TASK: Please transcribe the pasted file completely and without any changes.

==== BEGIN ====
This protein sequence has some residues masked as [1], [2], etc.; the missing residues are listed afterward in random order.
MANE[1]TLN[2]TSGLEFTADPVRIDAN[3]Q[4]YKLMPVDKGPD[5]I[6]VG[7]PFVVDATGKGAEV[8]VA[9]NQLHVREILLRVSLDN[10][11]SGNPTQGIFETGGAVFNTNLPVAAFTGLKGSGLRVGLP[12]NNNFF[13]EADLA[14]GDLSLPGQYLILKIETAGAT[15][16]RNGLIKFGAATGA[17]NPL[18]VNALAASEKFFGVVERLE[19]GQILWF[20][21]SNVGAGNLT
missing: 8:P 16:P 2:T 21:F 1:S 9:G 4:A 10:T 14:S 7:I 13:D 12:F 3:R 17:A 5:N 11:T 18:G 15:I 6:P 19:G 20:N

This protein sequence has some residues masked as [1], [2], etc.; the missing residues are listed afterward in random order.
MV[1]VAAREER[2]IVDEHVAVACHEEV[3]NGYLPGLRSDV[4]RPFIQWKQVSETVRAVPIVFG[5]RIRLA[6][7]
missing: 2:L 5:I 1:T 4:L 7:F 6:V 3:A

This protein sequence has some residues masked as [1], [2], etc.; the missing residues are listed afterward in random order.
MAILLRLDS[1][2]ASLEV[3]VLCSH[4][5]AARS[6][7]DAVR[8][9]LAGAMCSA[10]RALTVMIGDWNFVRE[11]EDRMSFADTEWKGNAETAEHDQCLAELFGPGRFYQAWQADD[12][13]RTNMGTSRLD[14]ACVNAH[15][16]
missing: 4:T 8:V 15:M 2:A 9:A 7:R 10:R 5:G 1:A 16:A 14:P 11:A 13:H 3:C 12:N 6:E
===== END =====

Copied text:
This protein sequence has some residues masked as [1], [2], etc.; the missing residues are listed afterward in random order.
MANE[1]TLN[2]TSGLEFTADPVRIDAN[3]Q[4]YKLMPVDKGPD[5]I[6]VG[7]PFVVDATGKGAEV[8]VA[9]NQLHVREILLRVSLDN[10][11]SGNPTQGIFETGGAVFNTNLPVAAFTGLKGSGLRVGLP[12]NNNFF[13]EADLA[14]GDLSLPGQYLILKIETAGAT[15][16]RNGLIKFGAATGA[17]NPL[18]VNALAASEKFFGVVERLE[19]GQILWF[20][21]SNVGAGNLT
missing: 8:P 16:P 2:T 21:F 1:S 9:G 4:A 10:T 14:S 7:I 13:D 12:F 3:R 17:A 5:N 11:T 18:G 15:I 6:P 19:G 20:N

This protein sequence has some residues masked as [1], [2], etc.; the missing residues are listed afterward in random order.
MV[1]VAAREER[2]IVDEHVAVACHEEV[3]NGYLPGLRSDV[4]RPFIQWKQVSETVRAVPIVFG[5]RIRLA[6][7]
missing: 2:L 5:I 1:T 4:L 7:F 6:V 3:A

This protein sequence has some residues masked as [1], [2], etc.; the missing residues are listed afterward in random order.
MAILLRLDS[1][2]ASLEV[3]VLCSH[4][5]AARS[6][7]DAVR[8][9]LAGAMCSA[10]RALTVMIGDWNFVRE[11]EDRMSFADTEWKGNAETAEHDQCLAELFGPGRFYQAWQADD[12][13]RTNMGTSRLD[14]ACVNAH[15][16]
missing: 4:T 8:V 15:M 2:A 9:A 7:R 10:R 5:G 1:A 16:A 14:P 11:A 13:H 3:C 12:N 6:E